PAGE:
It's 10 a.m. on a Friday, and singer Ben Ringel is helping his band navigate to their next show in Bakersfield after a pit stop in Las Vegas. Maintaining a busy schedule with nearly 200 shows per year has become the norm for the Nashville-based Delta Saints, and with their second album, Bones, set for release on August 7 and the recent departure of drummer Ben Azzi, life is busier than normal.
“Being in a band is a lot like being in a marriage, for better or worse,” Ringel says in a phone interview between giving directions. “I spend more time with these guys than I do my own wife.”
Lucky for Ringel, then, that the Delta Saints are all friends. Formed by Ringel and bassist David Supica while studying at Belmont University in 2007, the band went full-time with guitarist Dylan Fitch, keyboardist Nate Kremer and Azzi in 2010, with a rock sound heavily influenced by Delta blues— hence the name.
Despite the early blues influence, however, Ringel says they're leaning away from that in favor of playing a more modern rock style on Bones. Modern rock can mean any number of things, but for the Delta Saints it's a swampy sound with a kick, born of their native bayou surroundings. Bones has its quiet moments, where sleepy tempos match reflective lyrics about environmental tragedies (such as the flooding in “Butte La Rose”) and their own long journey (“Sometimes I Worry”). The real sticking points occur when the band races away with songs like “Heavy Hammer,” as if the rhythmic traditions of their bluesy past are too restrictive to hold them any longer.
Like most long-term relationships, it can be easy for a band to fall into routines, especially when it comes to the creative process. The Delta Saints are used to testing and tweaking new songs for months on the road before setting foot in the studio. It's a system they nailed down on all their previous recordings, a collection that includes two EPs and their first full-length album. They got a chance to try something new for Bones, and headed directly into Nashville's Sputnik Studios to attempt on-the-spot creativity, a daunting challenge for a band used to following inspiration rather than generating it.
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Steering the project was Eddie Spear, a former producer and engineer for Jack White's Third Man Records. Ringel credits Spear with pushing the Saints past their comfort zones to practice songwriting styles they'd never tried. “You definitely get into patterns,” Ringel says. “On this new record we essentially got into it with a year and a half of really hard touring, so we didn't have a lot of time to sit, write and take [the songs] out on the road. It was a necessity that we go into the studio and write half the album, which was a crazy experience.”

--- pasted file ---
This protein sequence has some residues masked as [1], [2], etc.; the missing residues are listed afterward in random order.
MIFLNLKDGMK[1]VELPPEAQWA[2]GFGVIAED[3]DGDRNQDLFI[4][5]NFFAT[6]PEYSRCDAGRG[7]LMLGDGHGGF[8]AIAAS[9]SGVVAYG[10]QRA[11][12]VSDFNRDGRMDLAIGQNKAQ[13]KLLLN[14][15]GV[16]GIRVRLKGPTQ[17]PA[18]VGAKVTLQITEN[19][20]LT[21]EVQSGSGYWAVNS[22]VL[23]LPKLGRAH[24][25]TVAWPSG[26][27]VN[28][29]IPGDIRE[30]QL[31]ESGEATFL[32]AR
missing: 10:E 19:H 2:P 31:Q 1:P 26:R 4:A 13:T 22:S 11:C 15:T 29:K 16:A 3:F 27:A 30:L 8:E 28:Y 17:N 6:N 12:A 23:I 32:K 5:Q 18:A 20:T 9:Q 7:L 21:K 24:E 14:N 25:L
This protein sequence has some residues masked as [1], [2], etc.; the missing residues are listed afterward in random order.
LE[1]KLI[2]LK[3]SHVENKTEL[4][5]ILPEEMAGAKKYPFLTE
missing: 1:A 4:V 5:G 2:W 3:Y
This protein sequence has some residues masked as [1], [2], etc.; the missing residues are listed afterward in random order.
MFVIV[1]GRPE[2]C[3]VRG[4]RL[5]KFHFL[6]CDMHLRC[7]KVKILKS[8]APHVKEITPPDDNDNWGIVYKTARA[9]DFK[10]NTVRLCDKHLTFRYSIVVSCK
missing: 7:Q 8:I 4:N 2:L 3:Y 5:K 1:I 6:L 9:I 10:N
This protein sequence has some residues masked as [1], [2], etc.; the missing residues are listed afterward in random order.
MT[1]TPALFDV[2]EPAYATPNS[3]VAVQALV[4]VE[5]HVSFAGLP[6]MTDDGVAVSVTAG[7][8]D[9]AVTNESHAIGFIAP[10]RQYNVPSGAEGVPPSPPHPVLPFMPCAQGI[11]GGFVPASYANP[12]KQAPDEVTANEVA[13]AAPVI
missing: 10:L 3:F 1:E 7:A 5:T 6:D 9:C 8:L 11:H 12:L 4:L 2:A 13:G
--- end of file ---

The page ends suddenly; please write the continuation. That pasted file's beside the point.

A year after they started recording, the band released the album's first single, “Heavy Hammer.” With a driving beat and vocal yelps voicing frustration in lyrics about workplace struggles, it's relatable and entertaining, but it's not Ringel's favorite.
“There's one song in particular called ‘Butte La Rose,'” Ringel says. “I think it was one of the most special recordings we've been part of. That was completely in that moment in the studio, vibing off the creativity.”
In lieu of jotting down song ideas between tour stops, the Delta Saints turned to music and personal experiences for inspiration. The West African band Tinariwen, a Delta Saints favorite, influenced the riffs in the title track. “Dust” started with a Netflix viewing of a Ken Burns documentary about the Dust Bowl and a discussion with Ringel's grandfather, a farmer who survived the drought. Meanwhile, “Berlin” actually did have its start on the road, born during a chance recording session in Germany.
“We all listen to very different music individually and we all bring those influences into the songwriting process,” Ringel says. “The first time I heard the Rolling Stones' Sticky Fingers, I listened to that record and was so excited at the end of it. I was just like, ‘Oh my gosh: somewhere a group of people made this. Music like this can be done.' All that any of us ever wanted to do was share that experience with other people through the music we're writing.”
Ringel knows that concerts can have the same electrifying effect on an audience. “When I go to a really fantastic show, it's almost like taking a nap, where you wake up refreshed because you're able to just escape.
“It's always hard being away from home, away from your loved ones and all that, but I think we all look forward to being on the road because we have a good time together,” he continues. “We really just want to create an experience that you can connect with and dive into, and hopefully leave feeling some sort of positive emotion: refreshed or excited about music.”